The Film Strain’s Top 10 Horror Films
Oct 2010 27

The Film Strain’s Top 10 Horror Films

Posted In Blog,Entertainment,Movies,TV

by Andrew E. Konietzky

October is my favorite month because locked in the gooey insides is my favorite holiday, Halloween. Before I head off to some of the cool seasonal events around Florida, I have put together a Top 10 List of Horror Films* for the many genre fans out there.

There are so many amazing films that it’s hard to narrow them down to a mere handful, and impossible to put them into some kind of order. And one person’s idea of a great horror film will likely differ from others. Someone who enjoys the gory and violent side of horror might be inclined to watch films like Saw, Cabin Fever, or Last House on the Left, while those are more into the psychological side of things might prefer The Shining, Night of the Living Dead, or The Exorcist. So first, I must post a small disclaimer: We all have our fears, scares, and dark corners, but here are 10 of my personal favorite dark, sticky, blood-soaked treats.


[Rigel in Vs Aliens]

The Film Strain’s Top 10 Horror Films

1. Psycho (1960) – Marion Crane takes an unforgettable shower. When she was cut to ribbons and the camera swirls around the drain and locks onto her lifeless eye, the modern horror film was born. The Blu-ray 50th Anniversary Edition is now out, and features a great documentary called The Psycho Legacy. To this day, the scene with Norman smiling at the camera near the end gives me the heebie jeebies.

2. Don’t Be Afraid of the Dark (1973) – This terrifying cult film, which was originally made as a TV movie, tells the tale of a house haunted by tiny demons hell-bent on claiming a resident for their own. Guillermo del Toro is finally doing a big-screen update of this movie (see teaser trailer). It makes me shiver with anticipation to think how he will update this creepy classic.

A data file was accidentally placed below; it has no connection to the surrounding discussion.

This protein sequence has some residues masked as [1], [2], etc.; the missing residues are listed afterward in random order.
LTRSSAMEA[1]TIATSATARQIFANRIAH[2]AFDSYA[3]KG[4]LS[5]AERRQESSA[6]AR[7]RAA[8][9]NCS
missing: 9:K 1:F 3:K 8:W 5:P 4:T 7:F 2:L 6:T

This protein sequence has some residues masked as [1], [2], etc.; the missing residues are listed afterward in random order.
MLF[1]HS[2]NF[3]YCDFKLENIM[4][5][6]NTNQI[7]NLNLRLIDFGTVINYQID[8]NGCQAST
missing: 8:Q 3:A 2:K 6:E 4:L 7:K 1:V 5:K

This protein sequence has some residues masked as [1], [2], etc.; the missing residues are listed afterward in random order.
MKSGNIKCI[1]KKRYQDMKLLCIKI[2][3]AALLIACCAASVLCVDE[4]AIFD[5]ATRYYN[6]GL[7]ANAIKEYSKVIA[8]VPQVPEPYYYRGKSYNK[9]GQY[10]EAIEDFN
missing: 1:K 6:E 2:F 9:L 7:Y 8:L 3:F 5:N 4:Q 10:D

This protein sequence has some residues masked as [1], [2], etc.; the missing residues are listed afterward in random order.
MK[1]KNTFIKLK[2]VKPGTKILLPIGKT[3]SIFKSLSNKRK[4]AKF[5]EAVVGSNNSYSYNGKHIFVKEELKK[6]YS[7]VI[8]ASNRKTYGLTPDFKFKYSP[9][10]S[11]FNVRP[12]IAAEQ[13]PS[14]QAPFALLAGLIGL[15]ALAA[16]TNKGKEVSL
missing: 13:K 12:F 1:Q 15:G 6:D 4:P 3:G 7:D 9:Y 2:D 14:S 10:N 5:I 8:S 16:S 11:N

3. The Exorcist (1973) – One of the scariest fucking movies ever made. Period.

4. Trilogy of Terror (1975) – No one really remembers “Julie” or the “Millicent and Therese” portion of this three-part made for TV horror flick starring Karen Black. All three segments are based on short stories written by Richard Matheson, who also wrote I Am Legend and many other horror classics. The only part that ANYONE remembers is the segment called “Amelia” about a very scary doll. Our leading lady, who lives alone, returns to her high-rise apartment with a package. Inside is a Zuni fetish doll, crafted in the form of a misshapen aboriginal warrior equipped with razor sharp teeth and a spear. A scroll comes with the doll, claiming that the doll contains the actual spirit of a Zuni hunter named He Who Kills, and that the gold chain adorning the doll keeps the spirit trapped within. Of course, the moment Amelia leaves the room the Zuni doll’s golden chain falls off. Yes…we pretty much all can imagine the horrific events that happen next. I begged my Father to allow me to stay up late and watch this. He agreed, and to teach me a lesson he hid under my bed. I brushed my teeth, returned to my bedroom and received the fright of my young life.

5. Alien (1979) – Another film I begged my Father to let me watch when I was a kid. He took me to the cinema to see it when I was nine years old, and it royally fucked me up. Thanks, Dad. You’ve got to love a film that spawned the tagline: “In space no one can hear you scream.” Sigourney Weaver may headline the cast as the iconic tough girl, Ripley, but the real star is the Alien itself. For pure extraterrestrial horror, this one is hard to beat. Alien isn’t just a movie, it’s become a cultural milestone. The film created the “space creature picks off terrified crew” formula that is now a mainstay in Hollywood filmmaking.